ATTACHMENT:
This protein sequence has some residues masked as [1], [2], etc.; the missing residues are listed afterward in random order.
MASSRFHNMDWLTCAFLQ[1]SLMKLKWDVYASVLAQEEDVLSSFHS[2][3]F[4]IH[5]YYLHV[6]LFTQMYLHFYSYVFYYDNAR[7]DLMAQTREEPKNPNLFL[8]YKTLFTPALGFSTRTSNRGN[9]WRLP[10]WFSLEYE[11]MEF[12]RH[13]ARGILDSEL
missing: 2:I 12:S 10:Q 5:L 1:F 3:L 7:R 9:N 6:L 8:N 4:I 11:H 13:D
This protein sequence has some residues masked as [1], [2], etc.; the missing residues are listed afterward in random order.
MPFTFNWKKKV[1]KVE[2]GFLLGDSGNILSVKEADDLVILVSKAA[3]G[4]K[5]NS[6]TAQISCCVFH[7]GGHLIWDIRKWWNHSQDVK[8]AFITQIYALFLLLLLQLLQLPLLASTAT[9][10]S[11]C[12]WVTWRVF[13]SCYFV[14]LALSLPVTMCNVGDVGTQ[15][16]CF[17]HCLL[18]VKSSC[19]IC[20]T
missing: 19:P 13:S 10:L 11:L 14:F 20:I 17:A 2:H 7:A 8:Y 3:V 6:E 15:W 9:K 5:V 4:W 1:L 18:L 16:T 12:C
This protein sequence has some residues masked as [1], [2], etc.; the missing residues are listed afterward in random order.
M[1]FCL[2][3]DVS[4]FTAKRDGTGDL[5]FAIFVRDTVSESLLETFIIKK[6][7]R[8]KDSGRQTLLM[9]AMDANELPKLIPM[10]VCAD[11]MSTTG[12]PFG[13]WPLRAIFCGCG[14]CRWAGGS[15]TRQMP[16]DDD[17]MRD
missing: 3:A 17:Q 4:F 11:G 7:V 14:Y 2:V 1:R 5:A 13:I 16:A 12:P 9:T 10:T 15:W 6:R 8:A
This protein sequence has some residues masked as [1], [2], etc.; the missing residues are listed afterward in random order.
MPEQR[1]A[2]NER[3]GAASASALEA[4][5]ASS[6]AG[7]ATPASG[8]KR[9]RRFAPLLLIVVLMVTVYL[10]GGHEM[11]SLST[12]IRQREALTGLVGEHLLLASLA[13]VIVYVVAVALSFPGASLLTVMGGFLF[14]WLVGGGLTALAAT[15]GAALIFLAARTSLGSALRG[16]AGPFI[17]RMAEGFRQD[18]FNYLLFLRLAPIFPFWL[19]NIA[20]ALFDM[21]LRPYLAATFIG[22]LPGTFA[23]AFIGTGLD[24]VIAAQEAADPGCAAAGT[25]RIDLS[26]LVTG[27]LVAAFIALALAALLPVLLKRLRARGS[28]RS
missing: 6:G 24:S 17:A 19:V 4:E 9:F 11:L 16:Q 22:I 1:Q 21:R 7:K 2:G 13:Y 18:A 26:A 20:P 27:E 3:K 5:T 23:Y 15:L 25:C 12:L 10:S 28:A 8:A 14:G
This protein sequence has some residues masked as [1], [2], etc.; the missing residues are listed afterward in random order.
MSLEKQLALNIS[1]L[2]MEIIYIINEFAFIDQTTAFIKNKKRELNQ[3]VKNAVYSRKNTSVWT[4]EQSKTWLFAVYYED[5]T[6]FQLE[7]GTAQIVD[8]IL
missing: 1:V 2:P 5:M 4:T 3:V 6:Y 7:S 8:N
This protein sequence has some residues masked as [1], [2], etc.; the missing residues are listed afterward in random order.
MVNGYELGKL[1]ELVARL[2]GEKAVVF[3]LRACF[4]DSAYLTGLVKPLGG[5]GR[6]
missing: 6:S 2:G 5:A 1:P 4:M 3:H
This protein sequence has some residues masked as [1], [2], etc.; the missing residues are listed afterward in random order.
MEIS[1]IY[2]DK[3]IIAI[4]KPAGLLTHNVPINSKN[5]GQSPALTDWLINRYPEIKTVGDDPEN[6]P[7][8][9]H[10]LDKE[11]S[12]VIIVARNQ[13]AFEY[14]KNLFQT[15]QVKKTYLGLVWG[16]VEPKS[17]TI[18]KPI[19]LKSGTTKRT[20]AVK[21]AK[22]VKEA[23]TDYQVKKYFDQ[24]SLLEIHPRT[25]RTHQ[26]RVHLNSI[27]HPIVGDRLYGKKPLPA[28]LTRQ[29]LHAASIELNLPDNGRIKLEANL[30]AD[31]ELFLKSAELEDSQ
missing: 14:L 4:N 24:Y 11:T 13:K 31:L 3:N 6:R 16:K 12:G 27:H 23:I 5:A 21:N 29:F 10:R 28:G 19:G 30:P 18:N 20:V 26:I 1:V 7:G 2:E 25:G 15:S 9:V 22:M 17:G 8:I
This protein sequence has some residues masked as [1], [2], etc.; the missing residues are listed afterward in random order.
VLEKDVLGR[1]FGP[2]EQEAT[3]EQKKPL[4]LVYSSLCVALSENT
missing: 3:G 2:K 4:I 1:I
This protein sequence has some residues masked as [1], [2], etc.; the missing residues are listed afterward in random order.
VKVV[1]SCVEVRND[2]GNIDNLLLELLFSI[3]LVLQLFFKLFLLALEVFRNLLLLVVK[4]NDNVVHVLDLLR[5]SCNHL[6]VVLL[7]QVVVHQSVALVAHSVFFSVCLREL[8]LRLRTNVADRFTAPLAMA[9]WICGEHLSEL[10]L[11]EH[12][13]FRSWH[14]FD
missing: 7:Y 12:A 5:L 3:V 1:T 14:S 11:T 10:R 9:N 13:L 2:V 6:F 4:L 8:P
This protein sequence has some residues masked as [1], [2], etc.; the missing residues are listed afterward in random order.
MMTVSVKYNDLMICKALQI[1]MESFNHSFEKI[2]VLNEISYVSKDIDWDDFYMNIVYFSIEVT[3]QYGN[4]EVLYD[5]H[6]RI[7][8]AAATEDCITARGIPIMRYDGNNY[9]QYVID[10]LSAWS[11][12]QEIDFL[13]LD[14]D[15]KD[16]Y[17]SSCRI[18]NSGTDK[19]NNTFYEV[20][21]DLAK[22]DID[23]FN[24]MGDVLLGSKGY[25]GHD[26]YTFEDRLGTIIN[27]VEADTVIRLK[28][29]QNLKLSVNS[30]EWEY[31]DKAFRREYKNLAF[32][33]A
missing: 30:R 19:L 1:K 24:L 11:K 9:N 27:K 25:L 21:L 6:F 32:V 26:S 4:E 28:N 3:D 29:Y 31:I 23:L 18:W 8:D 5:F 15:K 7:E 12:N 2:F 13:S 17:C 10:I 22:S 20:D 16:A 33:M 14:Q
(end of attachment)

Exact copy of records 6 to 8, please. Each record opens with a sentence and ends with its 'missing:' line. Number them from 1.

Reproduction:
This protein sequence has some residues masked as [1], [2], etc.; the missing residues are listed afterward in random order.
MVNGYELGKL[1]ELVARL[2]GEKAVVF[3]LRACF[4]DSAYLTGLVKPLGG[5]GR[6]
missing: 6:S 2:G 5:A 1:P 4:M 3:H
This protein sequence has some residues masked as [1], [2], etc.; the missing residues are listed afterward in random order.
MEIS[1]IY[2]DK[3]IIAI[4]KPAGLLTHNVPINSKN[5]GQSPALTDWLINRYPEIKTVGDDPEN[6]P[7][8][9]H[10]LDKE[11]S[12]VIIVARNQ[13]AFEY[14]KNLFQT[15]QVKKTYLGLVWG[16]VEPKS[17]TI[18]KPI[19]LKSGTTKRT[20]AVK[21]AK[22]VKEA[23]TDYQVKKYFDQ[24]SLLEIHPRT[25]RTHQ[26]RVHLNSI[27]HPIVGDRLYGKKPLPA[28]LTRQ[29]LHAASIELNLPDNGRIKLEANL[30]AD[31]ELFLKSAELEDSQ
missing: 14:L 4:N 24:Y 11:T 13:K 31:L 3:N 6:R 16:K 12:G 27:H 23:I 5:A 21:N 29:F 10:R 28:G 19:G 30:P 18:N 20:V 26:I 1:V 7:G 2:E 25:G 15:S 9:V 22:M 17:G 8:I
This protein sequence has some residues masked as [1], [2], etc.; the missing residues are listed afterward in random order.
VLEKDVLGR[1]FGP[2]EQEAT[3]EQKKPL[4]LVYSSLCVALSENT
missing: 3:G 2:K 4:I 1:I